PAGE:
Glavine, so long identified with this franchise and its long years of success, will return to the Braves as a special assistant to the president, Braves president John Schuerholz announced Thursday.
What Schuerholz described was a multifaceted position for Glavine, which makes all kinds of sense, since Glavine is an intelligent, directed and ultimately competent fellow. The Braves ought to get as much mileage out of Glavine as they can, and it appears that they will. In his new post, he will assist Schuerholz on various baseball and business projects, work on special assignments for general manager Frank Wren and manager Bobby Cox, as well as serve as an occasional guest on the Braves' radio and television broadcasts.
Glavine also officially announced his retirement as a pitcher after 22 seasons in the Majors. That decision was not a shock, but it did put to rest one unpleasant episode between the pitcher and the organization.
Glavine was released by the Braves last June after he was unable to convince them that he had recovered from surgeries on both his left shoulder and elbow in the previous year. Glavine had proclaimed himself ready to pitch in the Majors again after three rehabilitation starts. But the club did not agree and released him.
Now the Braves and the stylish lefty are back on the same side, which is exactly where both the pitcher and the organization should be. Glavine was with the Braves from 1987 to 2002, then spent five years with the Mets, before returning to pitch a portion of the '08 season for Atlanta.
He was a major reason for the success of the Braves, who began a record run of 14 consecutive division titles in 1991. He was on hand as Atlanta turned from a struggling team to a dominant one, and his work was a model of consistency. Greg Maddux and John Smoltz were the other two-thirds of an unbeatable trio of starters, but considered on his own merits, Glavine fashioned a career of remarkable consistency, compiling 305 victories. When the Braves, in a statement announcing Glavine's new role, termed him a "future Hall of Famer," they weren't out on a limb. Glavine has been a lock for Cooperstown for some time.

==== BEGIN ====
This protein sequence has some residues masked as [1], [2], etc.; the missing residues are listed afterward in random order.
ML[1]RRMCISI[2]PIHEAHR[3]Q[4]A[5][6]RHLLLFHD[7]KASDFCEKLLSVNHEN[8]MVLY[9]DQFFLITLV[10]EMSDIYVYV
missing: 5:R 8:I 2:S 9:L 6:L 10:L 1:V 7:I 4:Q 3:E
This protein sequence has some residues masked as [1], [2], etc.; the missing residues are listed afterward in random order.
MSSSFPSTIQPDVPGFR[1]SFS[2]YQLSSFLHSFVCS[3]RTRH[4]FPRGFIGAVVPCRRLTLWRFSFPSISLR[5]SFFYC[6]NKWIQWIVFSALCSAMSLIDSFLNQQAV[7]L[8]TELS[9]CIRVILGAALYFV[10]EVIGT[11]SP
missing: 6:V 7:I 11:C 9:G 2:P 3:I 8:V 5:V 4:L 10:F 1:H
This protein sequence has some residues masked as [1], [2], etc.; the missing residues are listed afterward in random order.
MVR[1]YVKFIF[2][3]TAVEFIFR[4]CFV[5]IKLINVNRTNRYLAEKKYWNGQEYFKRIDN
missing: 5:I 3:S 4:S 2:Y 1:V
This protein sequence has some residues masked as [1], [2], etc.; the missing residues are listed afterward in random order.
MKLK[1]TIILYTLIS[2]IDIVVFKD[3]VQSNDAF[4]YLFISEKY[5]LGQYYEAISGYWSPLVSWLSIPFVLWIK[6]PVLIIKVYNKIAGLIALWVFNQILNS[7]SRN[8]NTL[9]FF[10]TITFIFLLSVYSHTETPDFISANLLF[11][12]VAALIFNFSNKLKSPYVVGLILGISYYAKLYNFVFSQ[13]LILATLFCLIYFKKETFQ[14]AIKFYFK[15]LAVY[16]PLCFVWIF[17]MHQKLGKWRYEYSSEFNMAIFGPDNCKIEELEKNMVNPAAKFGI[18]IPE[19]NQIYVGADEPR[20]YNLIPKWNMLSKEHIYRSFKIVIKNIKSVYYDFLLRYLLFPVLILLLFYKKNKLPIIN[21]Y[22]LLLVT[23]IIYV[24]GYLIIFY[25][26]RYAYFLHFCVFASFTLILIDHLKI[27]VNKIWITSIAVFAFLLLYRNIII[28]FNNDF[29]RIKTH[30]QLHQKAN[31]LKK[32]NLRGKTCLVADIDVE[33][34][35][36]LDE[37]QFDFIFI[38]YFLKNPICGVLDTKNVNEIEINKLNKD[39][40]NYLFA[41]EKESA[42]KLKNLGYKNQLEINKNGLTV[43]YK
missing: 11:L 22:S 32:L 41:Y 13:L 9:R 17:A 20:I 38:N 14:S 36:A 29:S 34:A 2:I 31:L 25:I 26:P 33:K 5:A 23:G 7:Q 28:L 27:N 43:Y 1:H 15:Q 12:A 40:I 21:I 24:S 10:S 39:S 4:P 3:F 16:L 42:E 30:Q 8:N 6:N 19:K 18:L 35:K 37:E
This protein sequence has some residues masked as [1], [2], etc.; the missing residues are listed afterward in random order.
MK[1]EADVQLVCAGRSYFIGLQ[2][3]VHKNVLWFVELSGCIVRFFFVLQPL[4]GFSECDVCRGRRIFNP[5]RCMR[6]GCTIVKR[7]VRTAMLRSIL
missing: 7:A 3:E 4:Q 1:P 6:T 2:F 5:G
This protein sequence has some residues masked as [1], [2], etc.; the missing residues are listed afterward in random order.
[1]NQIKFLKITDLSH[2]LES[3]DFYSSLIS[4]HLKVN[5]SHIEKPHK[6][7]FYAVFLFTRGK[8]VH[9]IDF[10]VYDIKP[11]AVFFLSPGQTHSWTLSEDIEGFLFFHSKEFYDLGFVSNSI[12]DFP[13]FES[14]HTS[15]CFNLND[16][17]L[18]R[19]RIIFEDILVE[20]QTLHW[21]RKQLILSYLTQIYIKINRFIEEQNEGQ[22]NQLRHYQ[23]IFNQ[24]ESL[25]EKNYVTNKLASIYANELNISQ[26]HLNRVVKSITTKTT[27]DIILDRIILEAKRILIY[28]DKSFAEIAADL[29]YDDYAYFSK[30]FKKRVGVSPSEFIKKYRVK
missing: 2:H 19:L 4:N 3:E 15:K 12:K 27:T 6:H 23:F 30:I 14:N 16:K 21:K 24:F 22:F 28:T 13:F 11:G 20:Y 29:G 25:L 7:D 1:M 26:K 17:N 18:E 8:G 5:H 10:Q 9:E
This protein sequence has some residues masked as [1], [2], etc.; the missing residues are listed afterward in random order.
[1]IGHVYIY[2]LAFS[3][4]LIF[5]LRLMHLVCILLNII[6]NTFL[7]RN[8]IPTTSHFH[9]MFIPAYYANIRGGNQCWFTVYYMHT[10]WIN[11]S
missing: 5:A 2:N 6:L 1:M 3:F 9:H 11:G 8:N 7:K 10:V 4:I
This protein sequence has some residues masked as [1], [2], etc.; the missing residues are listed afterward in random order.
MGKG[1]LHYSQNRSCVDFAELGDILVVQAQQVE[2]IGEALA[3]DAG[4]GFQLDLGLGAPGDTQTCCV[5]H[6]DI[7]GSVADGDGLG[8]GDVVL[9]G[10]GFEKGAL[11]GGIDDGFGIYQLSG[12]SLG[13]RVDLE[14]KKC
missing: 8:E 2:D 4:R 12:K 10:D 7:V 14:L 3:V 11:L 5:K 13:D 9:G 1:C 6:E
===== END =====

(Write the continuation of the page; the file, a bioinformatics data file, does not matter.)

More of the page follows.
Glavine could succeed in any number of organizational roles, which is why the Braves are wise to give him a broad sampling of duties. His intelligence and analytical abilities have long been matters of public record, and his candor and forthright manner will also serve him well.
Glavine was an activist with a high public profile with the Major League Baseball Players Association during his playing career, so he has that half of the baseball labor/management equation already in hand. His finely tuned competitive instincts will no longer be taken to the mound every fifth day, those same attributes can translate into making the Braves better in whatever role the organization places him.
Tom Glavine will not be, in other words, one of those ex-players who lands a front-office job, but is essentially just so much window dressing. Glavine, a man of substance, will be given substantive tasks. It is difficult to imagine any outcome other than success for him in any role.
He could have worked anywhere in baseball, but he is where he should be. There had been a difficult breakup last summer, but all parties have moved beyond that. Tom Glavine is where he should be in the post-pitching portion of his career -- working for the Atlanta Braves.
Mike Bauman is a national columnist for MLB.com. This story was not subject to the approval of Major League Baseball or its clubs.